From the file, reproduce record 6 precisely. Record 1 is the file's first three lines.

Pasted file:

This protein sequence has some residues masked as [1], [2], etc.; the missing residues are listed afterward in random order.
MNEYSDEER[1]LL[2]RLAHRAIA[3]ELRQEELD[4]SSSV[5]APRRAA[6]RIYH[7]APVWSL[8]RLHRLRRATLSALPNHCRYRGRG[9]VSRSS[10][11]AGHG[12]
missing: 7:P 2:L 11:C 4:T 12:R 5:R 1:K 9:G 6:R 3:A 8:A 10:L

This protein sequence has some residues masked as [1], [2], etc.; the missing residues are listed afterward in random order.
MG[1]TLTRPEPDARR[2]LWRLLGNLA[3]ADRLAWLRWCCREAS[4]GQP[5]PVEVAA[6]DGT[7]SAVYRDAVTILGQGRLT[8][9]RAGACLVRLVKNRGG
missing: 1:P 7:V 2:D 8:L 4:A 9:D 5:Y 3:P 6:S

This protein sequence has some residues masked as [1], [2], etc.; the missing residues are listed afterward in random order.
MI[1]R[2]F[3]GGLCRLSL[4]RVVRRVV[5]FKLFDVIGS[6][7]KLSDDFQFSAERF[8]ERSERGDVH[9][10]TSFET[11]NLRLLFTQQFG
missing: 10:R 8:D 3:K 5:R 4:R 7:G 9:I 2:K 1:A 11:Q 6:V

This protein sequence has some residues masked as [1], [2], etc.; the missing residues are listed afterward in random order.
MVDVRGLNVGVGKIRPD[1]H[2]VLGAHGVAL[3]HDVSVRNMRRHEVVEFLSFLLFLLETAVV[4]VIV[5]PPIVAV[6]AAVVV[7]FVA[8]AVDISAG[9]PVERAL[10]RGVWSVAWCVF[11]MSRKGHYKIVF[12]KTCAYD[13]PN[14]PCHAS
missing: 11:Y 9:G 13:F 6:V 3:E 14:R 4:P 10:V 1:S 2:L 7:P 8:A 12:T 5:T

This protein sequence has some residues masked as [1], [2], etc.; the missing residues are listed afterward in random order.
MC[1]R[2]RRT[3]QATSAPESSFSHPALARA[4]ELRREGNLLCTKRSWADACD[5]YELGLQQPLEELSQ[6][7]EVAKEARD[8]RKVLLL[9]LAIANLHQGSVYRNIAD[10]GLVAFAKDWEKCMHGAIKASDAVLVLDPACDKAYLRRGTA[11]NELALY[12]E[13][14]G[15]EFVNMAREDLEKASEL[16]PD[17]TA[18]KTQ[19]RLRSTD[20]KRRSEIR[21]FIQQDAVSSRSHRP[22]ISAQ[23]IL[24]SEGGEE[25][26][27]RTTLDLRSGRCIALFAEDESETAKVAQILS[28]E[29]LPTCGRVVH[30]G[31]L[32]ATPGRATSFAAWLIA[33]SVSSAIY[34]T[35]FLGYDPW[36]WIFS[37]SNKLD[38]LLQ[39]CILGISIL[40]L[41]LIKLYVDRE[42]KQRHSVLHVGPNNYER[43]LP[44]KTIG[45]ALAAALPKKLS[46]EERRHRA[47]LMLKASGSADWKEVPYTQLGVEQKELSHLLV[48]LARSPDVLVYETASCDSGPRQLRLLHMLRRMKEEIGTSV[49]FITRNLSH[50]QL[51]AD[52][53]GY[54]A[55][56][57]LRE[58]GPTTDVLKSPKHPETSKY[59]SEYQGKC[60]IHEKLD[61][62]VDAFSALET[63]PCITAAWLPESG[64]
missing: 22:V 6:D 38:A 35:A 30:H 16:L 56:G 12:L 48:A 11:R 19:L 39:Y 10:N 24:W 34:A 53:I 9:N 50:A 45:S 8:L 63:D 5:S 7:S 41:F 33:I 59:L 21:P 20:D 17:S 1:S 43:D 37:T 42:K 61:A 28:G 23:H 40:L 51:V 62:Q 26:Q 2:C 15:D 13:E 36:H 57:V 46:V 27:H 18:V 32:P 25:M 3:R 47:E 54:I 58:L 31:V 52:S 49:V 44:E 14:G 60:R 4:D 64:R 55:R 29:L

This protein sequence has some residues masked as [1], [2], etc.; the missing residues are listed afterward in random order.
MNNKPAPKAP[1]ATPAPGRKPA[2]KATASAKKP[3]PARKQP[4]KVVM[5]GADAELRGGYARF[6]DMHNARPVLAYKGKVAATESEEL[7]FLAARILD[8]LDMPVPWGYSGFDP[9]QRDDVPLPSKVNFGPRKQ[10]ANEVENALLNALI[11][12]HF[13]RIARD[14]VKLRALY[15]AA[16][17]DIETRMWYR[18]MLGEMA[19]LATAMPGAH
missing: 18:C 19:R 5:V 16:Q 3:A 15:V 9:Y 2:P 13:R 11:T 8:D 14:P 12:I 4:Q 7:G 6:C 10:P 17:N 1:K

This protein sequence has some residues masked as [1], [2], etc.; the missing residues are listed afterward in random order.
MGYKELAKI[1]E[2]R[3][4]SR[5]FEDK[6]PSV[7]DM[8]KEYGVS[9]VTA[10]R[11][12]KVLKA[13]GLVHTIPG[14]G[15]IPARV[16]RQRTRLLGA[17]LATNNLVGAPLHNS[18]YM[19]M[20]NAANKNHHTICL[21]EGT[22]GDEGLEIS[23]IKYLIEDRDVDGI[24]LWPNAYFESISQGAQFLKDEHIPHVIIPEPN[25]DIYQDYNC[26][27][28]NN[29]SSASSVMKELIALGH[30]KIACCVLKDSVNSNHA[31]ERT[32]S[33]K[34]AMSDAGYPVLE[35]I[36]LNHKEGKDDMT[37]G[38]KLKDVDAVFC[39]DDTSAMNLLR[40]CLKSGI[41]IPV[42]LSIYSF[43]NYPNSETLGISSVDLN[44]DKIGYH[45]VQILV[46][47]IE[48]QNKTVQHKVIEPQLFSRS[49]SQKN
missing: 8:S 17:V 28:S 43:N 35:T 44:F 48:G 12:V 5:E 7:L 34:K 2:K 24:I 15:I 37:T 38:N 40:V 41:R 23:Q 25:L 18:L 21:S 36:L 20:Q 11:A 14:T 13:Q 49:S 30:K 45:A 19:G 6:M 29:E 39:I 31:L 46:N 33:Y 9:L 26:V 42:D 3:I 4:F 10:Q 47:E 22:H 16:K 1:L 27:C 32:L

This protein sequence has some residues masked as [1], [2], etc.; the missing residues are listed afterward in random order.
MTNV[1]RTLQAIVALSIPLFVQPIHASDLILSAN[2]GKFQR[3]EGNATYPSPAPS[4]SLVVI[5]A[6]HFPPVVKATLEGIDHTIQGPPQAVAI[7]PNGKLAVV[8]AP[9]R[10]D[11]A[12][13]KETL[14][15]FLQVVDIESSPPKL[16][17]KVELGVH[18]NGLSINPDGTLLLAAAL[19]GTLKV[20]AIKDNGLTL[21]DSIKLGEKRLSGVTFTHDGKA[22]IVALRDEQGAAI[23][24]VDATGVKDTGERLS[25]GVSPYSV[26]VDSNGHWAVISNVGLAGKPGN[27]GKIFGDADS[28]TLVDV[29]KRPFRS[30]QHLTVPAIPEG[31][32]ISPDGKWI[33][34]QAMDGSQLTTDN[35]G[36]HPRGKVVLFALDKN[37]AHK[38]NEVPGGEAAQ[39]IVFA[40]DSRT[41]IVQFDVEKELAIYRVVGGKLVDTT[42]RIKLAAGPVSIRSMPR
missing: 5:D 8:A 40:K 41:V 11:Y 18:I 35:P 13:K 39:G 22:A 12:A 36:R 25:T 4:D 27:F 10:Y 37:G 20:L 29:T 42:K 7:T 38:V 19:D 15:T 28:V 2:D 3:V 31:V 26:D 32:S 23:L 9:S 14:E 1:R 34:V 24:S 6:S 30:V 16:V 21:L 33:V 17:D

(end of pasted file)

This protein sequence has some residues masked as [1], [2], etc.; the missing residues are listed afterward in random order.
MNNKPAPKAP[1]ATPAPGRKPA[2]KATASAKKP[3]PARKQP[4]KVVM[5]GADAELRGGYARF[6]DMHNARPVLAYKGKVAATESEEL[7]FLAARILD[8]LDMPVPWGYSGFDP[9]QRDDVPLPSKVNFGPRKQ[10]ANEVENALLNALI[11][12]HF[13]RIARD[14]VKLRALY[15]AA[16][17]DIETRMWYR[18]MLGEMA[19]LATAMPGAH
missing: 18:C 19:R 5:V 16:Q 3:A 15:V 9:Y 2:P 13:R 11:T 8:D 14:P 12:I 4:Q 7:G 6:C 10:P 17:N 1:K